In-depth investigations of adolescents and adults with holoprosencephaly identify unique characteristics

Karin Weiss, Paul Kruszka, Maria J. Guillen Sacoto, Yonit A. Addissie, Donald W. Hadley, Casey K. Hadsall, Bethany Stokes, Ping Hu, Erich Roessler, Beth Solomon, Edythe Wiggs, Audrey Thurm, Robert B. Hufnagel, Wadih M. Zein, Jin S. Hahn, Elaine Stashinko, Eric Levey, Debbie Baldwin, Nancy J. Clegg, Mauricio R. Delgado & 1 others Maximilian Muenke

Research output: Contribution to journalArticle

8 Citations (Scopus)

Abstract

PurposeWith improved medical care, some individuals with holoprosencephaly (HPE) are surviving into adulthood. We investigated the clinical manifestations of adolescents and adults with HPE and explored the underlying molecular causes.MethodsParticipants included 20 subjects 15 years of age and older. Clinical assessments included dysmorphology exams, cognitive testing, swallowing studies, ophthalmic examination, and brain magnetic resonance imaging. Genetic testing included chromosomal microarray, Sanger sequencing for SHH, ZIC2, SIX3, and TGIF, and whole-exome sequencing (WES) of 10 trios.ResultsSemilobar HPE was the most common subtype of HPE, seen in 50% of the participants. Neurodevelopmental disabilities were found to correlate with HPE subtype. Factors associated with long-term survival included HPE subtype not alobar, female gender, and nontypical facial features. Four participants had de novo pathogenic variants in ZIC2. WES analysis of 11 participants did not reveal plausible candidate genes, suggesting complex inheritance in these cases. Indeed, in two probands there was a history of uncontrolled maternal type 1 diabetes.ConclusionIndividuals with various HPE subtypes can survive into adulthood and the neurodevelopmental outcomes are variable. Based on the facial characteristics and molecular evaluations, we suggest that classic genetic causes of HPE may play a smaller role in this cohort.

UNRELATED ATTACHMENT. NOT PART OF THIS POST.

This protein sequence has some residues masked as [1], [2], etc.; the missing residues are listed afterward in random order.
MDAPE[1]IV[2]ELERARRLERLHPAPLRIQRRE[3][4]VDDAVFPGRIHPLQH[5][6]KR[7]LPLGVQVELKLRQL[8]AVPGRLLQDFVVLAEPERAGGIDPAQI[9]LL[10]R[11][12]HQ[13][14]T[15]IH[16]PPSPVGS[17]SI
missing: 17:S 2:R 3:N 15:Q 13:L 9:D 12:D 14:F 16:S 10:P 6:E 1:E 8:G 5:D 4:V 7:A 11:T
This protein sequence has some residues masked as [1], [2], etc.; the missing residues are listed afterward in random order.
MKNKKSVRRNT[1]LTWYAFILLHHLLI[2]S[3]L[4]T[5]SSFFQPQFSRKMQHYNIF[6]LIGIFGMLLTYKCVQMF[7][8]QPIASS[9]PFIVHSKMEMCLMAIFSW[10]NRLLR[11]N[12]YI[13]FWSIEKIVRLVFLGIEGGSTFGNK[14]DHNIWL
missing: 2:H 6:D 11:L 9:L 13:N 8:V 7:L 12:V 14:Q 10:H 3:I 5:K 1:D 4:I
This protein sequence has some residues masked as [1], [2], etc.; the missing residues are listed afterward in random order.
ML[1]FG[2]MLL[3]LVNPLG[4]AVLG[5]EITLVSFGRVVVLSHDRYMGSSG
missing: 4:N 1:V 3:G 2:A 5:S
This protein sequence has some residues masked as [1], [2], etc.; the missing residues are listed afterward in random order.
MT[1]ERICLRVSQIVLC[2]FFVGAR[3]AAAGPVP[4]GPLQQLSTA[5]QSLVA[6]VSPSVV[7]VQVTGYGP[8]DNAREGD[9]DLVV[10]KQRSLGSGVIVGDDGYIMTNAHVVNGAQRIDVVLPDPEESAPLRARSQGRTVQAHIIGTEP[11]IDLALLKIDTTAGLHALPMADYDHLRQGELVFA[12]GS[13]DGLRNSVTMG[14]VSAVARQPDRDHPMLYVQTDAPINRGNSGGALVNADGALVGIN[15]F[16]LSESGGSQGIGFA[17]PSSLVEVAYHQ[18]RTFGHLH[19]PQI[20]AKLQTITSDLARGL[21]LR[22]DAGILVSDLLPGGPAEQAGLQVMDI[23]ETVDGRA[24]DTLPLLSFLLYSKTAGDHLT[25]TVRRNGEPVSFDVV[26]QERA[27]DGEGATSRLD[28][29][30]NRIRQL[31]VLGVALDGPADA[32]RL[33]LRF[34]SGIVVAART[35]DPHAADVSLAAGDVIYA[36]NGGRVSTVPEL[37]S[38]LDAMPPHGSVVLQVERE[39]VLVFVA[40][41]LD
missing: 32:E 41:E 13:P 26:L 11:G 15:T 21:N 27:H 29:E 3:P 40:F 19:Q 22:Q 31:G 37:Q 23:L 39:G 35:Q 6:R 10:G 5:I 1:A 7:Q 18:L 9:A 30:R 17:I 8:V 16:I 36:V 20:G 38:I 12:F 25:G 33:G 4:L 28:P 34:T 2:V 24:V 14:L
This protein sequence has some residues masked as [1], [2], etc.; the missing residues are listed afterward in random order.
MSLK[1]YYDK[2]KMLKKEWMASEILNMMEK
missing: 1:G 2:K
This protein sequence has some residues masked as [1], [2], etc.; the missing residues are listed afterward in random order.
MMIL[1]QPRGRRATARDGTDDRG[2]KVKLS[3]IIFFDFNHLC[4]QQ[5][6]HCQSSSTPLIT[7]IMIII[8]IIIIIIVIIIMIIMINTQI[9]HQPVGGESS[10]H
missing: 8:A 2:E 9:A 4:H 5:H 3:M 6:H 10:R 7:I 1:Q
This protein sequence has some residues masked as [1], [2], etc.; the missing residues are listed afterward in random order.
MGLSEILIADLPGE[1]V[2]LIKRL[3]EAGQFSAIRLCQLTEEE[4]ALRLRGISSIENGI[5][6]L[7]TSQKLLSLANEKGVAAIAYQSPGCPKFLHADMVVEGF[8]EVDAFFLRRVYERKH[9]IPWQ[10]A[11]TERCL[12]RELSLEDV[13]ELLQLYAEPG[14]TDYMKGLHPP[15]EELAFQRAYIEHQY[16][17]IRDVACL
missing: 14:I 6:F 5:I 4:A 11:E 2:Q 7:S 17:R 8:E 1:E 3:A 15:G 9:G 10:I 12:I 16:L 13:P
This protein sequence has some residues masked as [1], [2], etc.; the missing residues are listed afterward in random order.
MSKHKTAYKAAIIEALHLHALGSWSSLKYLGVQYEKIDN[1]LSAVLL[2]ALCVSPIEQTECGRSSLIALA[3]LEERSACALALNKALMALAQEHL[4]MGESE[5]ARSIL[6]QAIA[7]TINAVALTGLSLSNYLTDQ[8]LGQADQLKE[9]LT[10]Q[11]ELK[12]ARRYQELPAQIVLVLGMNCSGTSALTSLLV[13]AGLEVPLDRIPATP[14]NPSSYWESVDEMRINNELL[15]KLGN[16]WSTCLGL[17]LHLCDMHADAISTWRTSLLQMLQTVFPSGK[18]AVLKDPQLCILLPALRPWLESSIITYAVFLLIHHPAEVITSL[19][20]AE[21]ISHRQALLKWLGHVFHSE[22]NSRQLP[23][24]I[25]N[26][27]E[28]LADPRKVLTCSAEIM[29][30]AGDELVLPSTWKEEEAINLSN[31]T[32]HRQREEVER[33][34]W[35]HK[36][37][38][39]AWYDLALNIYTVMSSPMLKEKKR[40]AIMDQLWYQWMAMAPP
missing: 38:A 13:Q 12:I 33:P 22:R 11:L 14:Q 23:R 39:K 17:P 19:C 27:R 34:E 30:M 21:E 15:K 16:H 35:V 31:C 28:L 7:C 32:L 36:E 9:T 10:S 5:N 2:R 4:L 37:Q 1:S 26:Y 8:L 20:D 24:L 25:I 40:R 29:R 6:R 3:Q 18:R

Original languageEnglish (US)
Pages (from-to)14-23
Number of pages10
JournalGenetics in Medicine
Volume20
Issue number1
DOIs
StatePublished - Jan 1 2018

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Holoprosencephaly
Exome
Genetic Testing
Deglutition
Type 1 Diabetes Mellitus
Mothers
Magnetic Resonance Imaging

Keywords

  • DISP1
  • holoprosencephaly
  • natural history
  • wholeexome sequencing
  • ZIC2

ASJC Scopus subject areas

  • Genetics(clinical)

Cite this

Weiss, K., Kruszka, P., Guillen Sacoto, M. J., Addissie, Y. A., Hadley, D. W., Hadsall, C. K., ... Muenke, M. (2018). In-depth investigations of adolescents and adults with holoprosencephaly identify unique characteristics. Genetics in Medicine, 20(1), 14-23. https://doi.org/10.1038/gim.2017.68

In-depth investigations of adolescents and adults with holoprosencephaly identify unique characteristics. / Weiss, Karin; Kruszka, Paul; Guillen Sacoto, Maria J.; Addissie, Yonit A.; Hadley, Donald W.; Hadsall, Casey K.; Stokes, Bethany; Hu, Ping; Roessler, Erich; Solomon, Beth; Wiggs, Edythe; Thurm, Audrey; Hufnagel, Robert B.; Zein, Wadih M.; Hahn, Jin S.; Stashinko, Elaine; Levey, Eric; Baldwin, Debbie; Clegg, Nancy J.; Delgado, Mauricio R.; Muenke, Maximilian.

In: Genetics in Medicine, Vol. 20, No. 1, 01.01.2018, p. 14-23.